The Radical Life

The Radical Life

Growing up, I wanted to live a radical life for God. I imagined myself a modern Amy Carmichael living in a foreign country, writing books, and rescuing babies. I devoured Elisabeth Elliot’s books about missionary life in the jungle. Perhaps I’d save children from poverty in the streets of India, teach English in China, or start an orphanage in Africa for children left parentless by AIDS.

I wanted to glorify God by giving it all up for Him. No ordinary life for me!

Now, picking cheerios and sippy cups off of the floor, I realize my life is quite ordinary. Instead of the radical life I envisioned, I’m a stay-at-home mom whose main calling is to serve her family. And it was as a new mother of twins I learned that even in the ordinary life God could be glorified, which I couldn’t have foreseen as a dreamy-eyed teenager reading missionary biographies.

It was in the very mundane task of nursing that God showed me I could glorify Him. As a first-time mother I was totally unprepared for the amount of time nursing was going to take those first few months. In those first few weeks of my babies’ lives, a selfish war waged within me.

I longed for more “productive” things I could be doing other than spending every few hours feeding my boys. My Type A personality could barely stand all the time I was “wasting” by sitting around all day on the couch nursing. I listened to audio books and watched movies in a way to fill up the vast amount of time I was spending feeding my babies.

I felt like my life was at a standstill, everyday so very much the same. I’d been looking forward to my schedule slowing down, but wasn’t prepared for how slow the hours in the house would crawl by some days, despite the fact that I barely had time to do anything other than change diapers and feed the babies! Then I’d feel guilty about my attitude and prayed for my mindset to change.

One day God spoke to my heart and showed me that although I’d longed to glorify God on the mission field, I wasn’t seeking to glorify Him at home. He impressed on me that caring for my babies’ daily needs was the specific way I could glorify Him in this season of life. Nothing was being wasted. I was spending my time growing and nurturing two little babies that He had created and this glorified Him! This realization hit me hard and almost single handedly changed my attitude. I had never thought about what I was doing in that way before!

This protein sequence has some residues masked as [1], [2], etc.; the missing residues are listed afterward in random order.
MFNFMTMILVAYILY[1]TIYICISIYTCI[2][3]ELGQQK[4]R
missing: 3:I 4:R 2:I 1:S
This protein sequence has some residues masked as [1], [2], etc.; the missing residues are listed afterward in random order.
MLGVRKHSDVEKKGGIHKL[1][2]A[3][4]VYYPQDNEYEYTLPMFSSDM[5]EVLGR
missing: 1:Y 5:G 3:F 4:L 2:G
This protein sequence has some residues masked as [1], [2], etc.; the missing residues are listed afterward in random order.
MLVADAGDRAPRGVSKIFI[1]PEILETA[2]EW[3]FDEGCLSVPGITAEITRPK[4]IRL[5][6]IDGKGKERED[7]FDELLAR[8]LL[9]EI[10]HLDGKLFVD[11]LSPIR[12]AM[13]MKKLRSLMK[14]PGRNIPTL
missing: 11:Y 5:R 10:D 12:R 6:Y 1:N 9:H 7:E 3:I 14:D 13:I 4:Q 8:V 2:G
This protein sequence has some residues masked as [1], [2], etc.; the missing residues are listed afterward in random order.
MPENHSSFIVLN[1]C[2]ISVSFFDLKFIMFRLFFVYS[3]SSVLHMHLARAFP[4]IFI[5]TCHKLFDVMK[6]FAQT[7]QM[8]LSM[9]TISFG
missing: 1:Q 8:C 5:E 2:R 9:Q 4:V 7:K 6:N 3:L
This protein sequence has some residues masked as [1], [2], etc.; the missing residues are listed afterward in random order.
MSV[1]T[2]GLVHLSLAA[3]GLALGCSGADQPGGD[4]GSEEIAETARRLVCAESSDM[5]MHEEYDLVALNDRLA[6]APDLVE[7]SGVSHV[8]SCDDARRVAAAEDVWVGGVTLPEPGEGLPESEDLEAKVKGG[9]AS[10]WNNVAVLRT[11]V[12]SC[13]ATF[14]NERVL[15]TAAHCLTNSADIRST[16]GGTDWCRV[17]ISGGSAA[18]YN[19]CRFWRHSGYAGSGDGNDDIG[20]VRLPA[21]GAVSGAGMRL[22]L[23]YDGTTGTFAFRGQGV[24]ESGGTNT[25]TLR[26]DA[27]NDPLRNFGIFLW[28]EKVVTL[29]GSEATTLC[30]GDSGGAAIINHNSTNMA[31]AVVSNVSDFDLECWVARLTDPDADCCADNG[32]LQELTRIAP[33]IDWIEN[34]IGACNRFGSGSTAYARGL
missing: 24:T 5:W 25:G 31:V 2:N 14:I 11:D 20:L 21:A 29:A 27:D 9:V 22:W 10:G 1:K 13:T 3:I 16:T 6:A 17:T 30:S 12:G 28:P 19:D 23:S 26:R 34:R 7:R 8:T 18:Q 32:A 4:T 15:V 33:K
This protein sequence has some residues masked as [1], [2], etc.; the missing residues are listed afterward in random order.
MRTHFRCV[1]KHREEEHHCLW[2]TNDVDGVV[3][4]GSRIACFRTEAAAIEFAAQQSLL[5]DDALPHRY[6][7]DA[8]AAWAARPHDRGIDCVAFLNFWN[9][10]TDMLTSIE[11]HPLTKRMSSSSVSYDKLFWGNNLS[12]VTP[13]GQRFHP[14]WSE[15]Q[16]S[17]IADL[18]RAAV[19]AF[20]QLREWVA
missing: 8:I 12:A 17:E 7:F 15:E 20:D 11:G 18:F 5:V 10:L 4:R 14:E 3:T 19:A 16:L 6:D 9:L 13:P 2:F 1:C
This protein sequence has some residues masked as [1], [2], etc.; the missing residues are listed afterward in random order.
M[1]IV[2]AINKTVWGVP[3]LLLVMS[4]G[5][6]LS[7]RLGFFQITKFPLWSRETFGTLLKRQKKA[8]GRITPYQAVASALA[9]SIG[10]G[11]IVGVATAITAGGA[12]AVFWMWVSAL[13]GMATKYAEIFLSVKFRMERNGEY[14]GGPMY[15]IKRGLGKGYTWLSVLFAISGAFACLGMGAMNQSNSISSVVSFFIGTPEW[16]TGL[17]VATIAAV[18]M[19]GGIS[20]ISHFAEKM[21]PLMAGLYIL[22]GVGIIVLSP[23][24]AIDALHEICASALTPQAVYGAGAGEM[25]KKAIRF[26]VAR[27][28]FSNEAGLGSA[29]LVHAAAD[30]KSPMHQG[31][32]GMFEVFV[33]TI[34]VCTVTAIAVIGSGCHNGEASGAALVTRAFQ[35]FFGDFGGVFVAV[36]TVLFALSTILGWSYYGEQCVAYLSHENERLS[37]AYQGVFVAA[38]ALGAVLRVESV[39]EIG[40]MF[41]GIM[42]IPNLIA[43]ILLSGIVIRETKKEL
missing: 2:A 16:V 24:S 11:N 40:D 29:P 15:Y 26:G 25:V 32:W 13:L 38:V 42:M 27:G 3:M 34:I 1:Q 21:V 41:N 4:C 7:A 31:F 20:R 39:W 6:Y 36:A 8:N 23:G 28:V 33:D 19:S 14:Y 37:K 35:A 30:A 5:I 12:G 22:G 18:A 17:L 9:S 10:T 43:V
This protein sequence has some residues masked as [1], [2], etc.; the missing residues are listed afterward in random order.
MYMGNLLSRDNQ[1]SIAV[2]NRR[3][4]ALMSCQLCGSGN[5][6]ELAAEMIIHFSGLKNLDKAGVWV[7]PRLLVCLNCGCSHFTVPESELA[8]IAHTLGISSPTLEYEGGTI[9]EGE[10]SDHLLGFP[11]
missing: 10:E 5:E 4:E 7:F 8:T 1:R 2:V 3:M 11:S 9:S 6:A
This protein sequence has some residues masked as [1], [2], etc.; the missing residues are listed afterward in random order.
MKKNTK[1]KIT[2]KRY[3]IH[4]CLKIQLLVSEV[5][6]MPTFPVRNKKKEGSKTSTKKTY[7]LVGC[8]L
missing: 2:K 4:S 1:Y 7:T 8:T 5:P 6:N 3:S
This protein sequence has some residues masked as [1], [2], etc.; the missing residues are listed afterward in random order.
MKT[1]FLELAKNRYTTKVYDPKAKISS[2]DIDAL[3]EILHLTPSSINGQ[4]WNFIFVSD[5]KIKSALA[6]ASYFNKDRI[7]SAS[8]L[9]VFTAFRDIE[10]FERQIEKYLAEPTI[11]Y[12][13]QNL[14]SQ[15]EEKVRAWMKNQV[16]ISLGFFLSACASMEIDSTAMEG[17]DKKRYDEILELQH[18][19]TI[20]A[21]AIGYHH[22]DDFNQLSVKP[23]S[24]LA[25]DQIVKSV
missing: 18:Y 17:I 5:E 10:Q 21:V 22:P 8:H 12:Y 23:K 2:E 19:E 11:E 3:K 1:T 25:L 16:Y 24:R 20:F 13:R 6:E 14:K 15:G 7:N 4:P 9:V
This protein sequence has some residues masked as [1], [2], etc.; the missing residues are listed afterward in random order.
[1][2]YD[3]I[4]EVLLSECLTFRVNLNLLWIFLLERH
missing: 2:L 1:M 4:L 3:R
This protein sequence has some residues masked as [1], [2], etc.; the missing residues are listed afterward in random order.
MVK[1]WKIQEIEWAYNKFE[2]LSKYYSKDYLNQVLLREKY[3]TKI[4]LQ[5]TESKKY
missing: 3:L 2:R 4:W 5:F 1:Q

I was reminded of Colossians 3:23, which says, “Whatever you do, work at it with all your heart, as working for the Lord, not for men.” Instead of mindless drudgery I recognized I could offer my work as an act of worship to the Lord. I’d known this intellectually all along, but its application to my life in this area was fresh.

Eventually, I began looking forward to spending the time of feeding my boys as a time of bonding with them. Plus, it evolved into a time to connect to God. I used the forced time of quiet stillness to pray for my new sons as well as my family and friends. I now see God was gracious to show me how selfish I was and I know this was just the beginning of rooting out selfishness in the journey of motherhood.

Even though God hasn’t led me to the foreign mission field to start orphanages, He’s taught me how to glorify Him in my own home. He’s teaching me that glorifying Him may not look the way I thought it would. And I’m learning to lay down my desires to serve Him by serving others no matter where I am.

It’s turned out to be a pretty radical way to live life after all.

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About

Danielle Ayers Jones is wife to an amazing husband and mother to three. She's a writer and photographer, combining both loves on her blog, danielleayersjones.com. A space where she seeks to find beauty in everyday places, joy in hardship, rest in the struggle, and encouragement in unexpected places. She's also written for Thriving Family, Clubhouse, Jr., iBelieve.com, StartMarriageRight.com, and FortheFamily.org. You can follow Danielle on Instagram here and Pinterest here.


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The Radical Life

by Danielle Ayers Jones time to read: 3 min
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